Sunday, August 02, 2009

Consumer confidence

Just a thought, (I've recently upgraded to new, high-temperature tin-foil)


One of the biggest indicators of how our economy is doing is consumer confidence. Consumer confidence is measured by how willing people are to assume new debt.

So the gummint offers $4500 to trade in your old, gas guzzling, but likely paid-for car for a new, eco-friendly, but not-paid for car.

And people are taking this money and buying these cars. And also going into greater debt. Generally, when the consumer sees the economy as bad, they don't add debt to themselves. They save, prepare for the worst (being fired/laid off) and otherwise batten down the economic and financial hatches.

So here's how I see this playing out--
1. Gummint offers big money for people to get rid of their older cars.
2. Economic reports on consumer confidence say people are back to spending again, ergo, the economy is recovering, or will very soon.
3. The gummint claims that the economy is recovering because of the pork-laden stimulus bill.
4. Because of the bubble created by the klunker program, some begin to believe the economy is recovering.
5. Taxes go up, because we have to pay the pork.
6. Employers lay off workforces to pay the increased taxes without affecting their bottom line.
7. People can't pay for their new cars, and the # of good, used cars is reduced because the gummint-purchased clunkers have to be destroyed.
8. People don't have reliable transportation to look for, or go to, a job.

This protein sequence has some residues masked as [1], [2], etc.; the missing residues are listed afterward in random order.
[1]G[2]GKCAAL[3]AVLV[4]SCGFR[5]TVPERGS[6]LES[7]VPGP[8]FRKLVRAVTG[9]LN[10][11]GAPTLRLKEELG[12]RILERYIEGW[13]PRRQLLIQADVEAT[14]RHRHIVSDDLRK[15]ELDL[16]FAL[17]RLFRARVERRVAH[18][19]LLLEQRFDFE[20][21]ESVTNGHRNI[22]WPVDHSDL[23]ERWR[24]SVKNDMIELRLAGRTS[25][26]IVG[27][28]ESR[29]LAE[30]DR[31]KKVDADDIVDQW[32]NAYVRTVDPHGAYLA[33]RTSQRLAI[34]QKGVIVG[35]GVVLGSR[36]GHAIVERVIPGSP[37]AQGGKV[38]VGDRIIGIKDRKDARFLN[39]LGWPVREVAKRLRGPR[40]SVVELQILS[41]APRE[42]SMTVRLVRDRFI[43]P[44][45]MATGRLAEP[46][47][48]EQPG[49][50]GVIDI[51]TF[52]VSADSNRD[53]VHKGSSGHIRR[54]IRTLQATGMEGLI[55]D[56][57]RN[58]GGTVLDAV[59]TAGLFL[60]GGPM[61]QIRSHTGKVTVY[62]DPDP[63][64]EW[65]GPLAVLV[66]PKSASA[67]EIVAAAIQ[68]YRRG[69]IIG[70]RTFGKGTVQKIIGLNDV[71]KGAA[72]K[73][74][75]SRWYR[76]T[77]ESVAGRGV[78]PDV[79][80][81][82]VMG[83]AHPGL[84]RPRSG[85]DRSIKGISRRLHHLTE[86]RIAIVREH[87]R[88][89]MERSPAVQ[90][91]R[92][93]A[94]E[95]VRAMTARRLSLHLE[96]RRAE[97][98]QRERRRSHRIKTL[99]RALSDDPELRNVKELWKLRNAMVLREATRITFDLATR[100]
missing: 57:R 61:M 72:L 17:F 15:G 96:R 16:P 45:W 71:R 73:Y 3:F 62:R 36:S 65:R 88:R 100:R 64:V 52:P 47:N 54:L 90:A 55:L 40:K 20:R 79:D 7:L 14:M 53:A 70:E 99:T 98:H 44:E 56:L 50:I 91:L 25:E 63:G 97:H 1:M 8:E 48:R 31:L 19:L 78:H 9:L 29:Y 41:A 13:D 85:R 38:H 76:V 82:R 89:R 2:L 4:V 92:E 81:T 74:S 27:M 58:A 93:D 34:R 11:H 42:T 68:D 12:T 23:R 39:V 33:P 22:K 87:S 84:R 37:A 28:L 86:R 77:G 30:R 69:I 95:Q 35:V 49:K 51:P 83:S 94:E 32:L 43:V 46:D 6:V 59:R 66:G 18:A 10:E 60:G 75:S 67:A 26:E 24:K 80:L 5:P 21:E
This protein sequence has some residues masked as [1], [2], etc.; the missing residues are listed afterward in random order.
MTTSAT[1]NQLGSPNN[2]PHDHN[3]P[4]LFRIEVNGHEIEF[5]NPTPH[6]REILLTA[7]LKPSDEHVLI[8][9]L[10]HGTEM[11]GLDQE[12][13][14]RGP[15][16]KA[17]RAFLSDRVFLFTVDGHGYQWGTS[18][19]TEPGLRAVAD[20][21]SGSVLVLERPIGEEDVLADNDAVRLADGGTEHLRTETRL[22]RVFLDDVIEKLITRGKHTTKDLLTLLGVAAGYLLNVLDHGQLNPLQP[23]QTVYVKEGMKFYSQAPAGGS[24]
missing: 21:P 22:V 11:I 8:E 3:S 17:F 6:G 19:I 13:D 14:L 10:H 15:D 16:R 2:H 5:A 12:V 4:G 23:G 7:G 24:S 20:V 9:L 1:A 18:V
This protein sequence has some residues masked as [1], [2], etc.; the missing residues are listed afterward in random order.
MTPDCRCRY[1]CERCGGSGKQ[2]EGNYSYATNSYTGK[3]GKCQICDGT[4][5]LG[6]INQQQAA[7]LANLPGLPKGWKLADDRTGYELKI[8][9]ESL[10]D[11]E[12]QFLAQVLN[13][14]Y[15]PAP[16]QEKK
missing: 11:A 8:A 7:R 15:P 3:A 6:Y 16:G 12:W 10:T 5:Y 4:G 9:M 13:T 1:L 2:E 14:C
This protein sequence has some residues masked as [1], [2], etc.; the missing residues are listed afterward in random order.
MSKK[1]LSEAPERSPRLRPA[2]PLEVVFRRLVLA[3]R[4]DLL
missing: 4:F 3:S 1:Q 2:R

9. The economic indicator of consumer confidence goes down as the bubble bursts, but it doesn't happen until after the mid-term elections.

*as an aside, did anyone notice that the gummint mandates the cars GM produces, and how many of them fall under the clunker program? Although other companies have cars in this program, the gummint is offering a rebate to a company owned by the government. Sending a second subsidy to an already-subsidized company. Robbing Peter to pay Peter, as it were.

And the thing that pisses me off the most? When someone uses this program, the government isn't giving the government's money to them, they are giving the money we give them as tax revenues. Money paid in taxes by people likely driving cars that are too new to fall under the klunker program, will go to people who either didn't pay, or paid less in taxes, to get new cars.

Can't seem to find the specific power given to the government in the constitution to provide for people to have shiny new cars...


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